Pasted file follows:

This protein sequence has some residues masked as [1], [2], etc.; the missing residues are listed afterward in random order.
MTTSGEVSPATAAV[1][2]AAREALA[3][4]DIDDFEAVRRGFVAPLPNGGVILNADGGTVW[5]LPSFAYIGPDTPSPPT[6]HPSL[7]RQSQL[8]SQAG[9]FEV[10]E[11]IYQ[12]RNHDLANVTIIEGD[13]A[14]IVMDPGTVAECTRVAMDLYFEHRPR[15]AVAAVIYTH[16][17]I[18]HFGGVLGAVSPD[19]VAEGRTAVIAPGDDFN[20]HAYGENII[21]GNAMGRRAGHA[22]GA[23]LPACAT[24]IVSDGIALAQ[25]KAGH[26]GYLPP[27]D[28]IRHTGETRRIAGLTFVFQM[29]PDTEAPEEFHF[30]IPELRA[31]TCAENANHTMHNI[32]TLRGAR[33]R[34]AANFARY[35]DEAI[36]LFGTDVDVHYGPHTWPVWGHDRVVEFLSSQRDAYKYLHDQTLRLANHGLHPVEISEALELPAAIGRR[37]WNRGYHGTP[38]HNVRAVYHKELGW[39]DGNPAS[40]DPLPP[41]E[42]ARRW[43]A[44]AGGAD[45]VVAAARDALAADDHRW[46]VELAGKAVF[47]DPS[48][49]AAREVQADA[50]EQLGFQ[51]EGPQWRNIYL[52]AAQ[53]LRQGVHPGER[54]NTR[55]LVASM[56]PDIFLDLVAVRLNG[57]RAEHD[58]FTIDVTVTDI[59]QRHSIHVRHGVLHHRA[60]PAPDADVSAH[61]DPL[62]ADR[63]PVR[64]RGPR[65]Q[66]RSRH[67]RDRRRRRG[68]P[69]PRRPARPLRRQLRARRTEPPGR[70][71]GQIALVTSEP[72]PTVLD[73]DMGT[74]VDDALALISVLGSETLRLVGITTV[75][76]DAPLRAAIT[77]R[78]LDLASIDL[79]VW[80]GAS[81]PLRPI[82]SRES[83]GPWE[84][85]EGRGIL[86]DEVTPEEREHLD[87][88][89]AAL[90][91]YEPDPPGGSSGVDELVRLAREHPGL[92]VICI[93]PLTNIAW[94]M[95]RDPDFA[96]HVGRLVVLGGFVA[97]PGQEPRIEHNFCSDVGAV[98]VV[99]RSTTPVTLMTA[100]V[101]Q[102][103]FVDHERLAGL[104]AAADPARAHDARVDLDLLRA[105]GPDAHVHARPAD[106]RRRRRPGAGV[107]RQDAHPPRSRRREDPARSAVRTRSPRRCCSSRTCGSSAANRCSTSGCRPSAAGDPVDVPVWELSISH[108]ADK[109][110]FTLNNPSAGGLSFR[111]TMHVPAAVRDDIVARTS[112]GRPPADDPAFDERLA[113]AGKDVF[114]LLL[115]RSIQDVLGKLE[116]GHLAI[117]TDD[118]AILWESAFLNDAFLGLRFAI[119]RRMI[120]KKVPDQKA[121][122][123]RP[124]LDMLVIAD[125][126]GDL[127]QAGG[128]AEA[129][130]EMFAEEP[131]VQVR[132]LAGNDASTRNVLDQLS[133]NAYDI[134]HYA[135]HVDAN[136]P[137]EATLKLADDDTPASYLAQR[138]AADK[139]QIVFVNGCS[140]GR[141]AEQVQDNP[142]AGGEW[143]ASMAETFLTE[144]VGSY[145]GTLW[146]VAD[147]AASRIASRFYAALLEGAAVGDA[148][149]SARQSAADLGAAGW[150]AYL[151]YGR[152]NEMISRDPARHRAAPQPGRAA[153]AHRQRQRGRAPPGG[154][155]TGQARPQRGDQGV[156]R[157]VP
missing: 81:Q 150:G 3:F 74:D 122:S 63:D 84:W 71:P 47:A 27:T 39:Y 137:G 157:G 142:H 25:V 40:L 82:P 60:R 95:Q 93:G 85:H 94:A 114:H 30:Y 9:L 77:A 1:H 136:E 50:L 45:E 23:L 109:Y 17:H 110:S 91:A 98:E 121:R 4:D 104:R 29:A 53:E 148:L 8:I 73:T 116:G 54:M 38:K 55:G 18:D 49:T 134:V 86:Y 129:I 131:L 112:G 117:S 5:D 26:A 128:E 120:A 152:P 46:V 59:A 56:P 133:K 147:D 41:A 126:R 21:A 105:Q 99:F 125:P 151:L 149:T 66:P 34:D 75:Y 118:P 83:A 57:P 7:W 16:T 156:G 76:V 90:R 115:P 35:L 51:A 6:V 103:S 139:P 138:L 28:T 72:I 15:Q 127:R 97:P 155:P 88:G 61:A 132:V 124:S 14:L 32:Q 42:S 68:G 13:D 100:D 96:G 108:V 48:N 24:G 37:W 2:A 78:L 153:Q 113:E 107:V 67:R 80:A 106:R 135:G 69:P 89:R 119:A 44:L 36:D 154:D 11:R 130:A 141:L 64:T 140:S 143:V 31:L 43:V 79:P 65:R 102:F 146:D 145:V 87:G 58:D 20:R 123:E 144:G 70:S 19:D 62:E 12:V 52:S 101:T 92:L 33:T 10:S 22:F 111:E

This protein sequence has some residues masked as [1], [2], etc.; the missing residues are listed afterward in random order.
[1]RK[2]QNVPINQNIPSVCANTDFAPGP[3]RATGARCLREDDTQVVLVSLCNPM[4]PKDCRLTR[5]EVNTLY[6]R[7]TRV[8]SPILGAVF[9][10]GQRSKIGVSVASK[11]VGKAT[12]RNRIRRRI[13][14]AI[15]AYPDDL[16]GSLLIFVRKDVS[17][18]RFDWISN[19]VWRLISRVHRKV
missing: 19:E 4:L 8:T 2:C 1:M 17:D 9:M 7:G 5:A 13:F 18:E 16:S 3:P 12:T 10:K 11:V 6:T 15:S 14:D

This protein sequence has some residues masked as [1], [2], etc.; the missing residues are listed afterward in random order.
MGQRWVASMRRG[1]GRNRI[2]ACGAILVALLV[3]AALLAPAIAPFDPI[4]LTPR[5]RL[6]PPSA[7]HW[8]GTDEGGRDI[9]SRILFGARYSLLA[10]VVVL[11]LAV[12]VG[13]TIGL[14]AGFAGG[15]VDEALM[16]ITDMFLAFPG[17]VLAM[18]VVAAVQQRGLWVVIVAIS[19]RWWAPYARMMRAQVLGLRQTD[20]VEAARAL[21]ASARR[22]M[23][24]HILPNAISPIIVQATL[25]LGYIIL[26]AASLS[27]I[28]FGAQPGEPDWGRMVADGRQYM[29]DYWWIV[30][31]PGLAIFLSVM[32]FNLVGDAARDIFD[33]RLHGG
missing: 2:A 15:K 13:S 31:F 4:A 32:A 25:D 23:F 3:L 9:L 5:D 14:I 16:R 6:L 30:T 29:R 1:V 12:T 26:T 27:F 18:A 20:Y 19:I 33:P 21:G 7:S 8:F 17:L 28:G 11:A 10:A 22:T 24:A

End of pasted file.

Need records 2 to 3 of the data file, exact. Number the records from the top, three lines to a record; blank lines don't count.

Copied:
This protein sequence has some residues masked as [1], [2], etc.; the missing residues are listed afterward in random order.
[1]RK[2]QNVPINQNIPSVCANTDFAPGP[3]RATGARCLREDDTQVVLVSLCNPM[4]PKDCRLTR[5]EVNTLY[6]R[7]TRV[8]SPILGAVF[9][10]GQRSKIGVSVASK[11]VGKAT[12]RNRIRRRI[13][14]AI[15]AYPDDL[16]GSLLIFVRKDVS[17][18]RFDWISN[19]VWRLISRVHRKV
missing: 19:E 4:L 8:T 2:C 1:M 17:D 9:M 7:G 5:A 13:F 18:E 16:S 3:P 12:T 10:K 11:V 6:T 15:S 14:D

This protein sequence has some residues masked as [1], [2], etc.; the missing residues are listed afterward in random order.
MGQRWVASMRRG[1]GRNRI[2]ACGAILVALLV[3]AALLAPAIAPFDPI[4]LTPR[5]RL[6]PPSA[7]HW[8]GTDEGGRDI[9]SRILFGARYSLLA[10]VVVL[11]LAV[12]VG[13]TIGL[14]AGFAGG[15]VDEALM[16]ITDMFLAFPG[17]VLAM[18]VVAAVQQRGLWVVIVAIS[19]RWWAPYARMMRAQVLGLRQTD[20]VEAARAL[21]ASARR[22]M[23][24]HILPNAISPIIVQATL[25]LGYIIL[26]AASLS[27]I[28]FGAQPGEPDWGRMVADGRQYM[29]DYWWIV[30][31]PGLAIFLSVM[32]FNLVGDAARDIFD[33]RLHGG
missing: 2:A 15:K 13:S 31:F 4:A 32:A 25:D 23:F 3:L 9:L 5:D 14:I 16:R 6:L 30:T 29:R 1:V 12:T 26:T 27:F 18:A 20:Y 19:I 33:P 21:G 7:S 8:F 17:L 28:G 11:A 10:A 22:T 24:A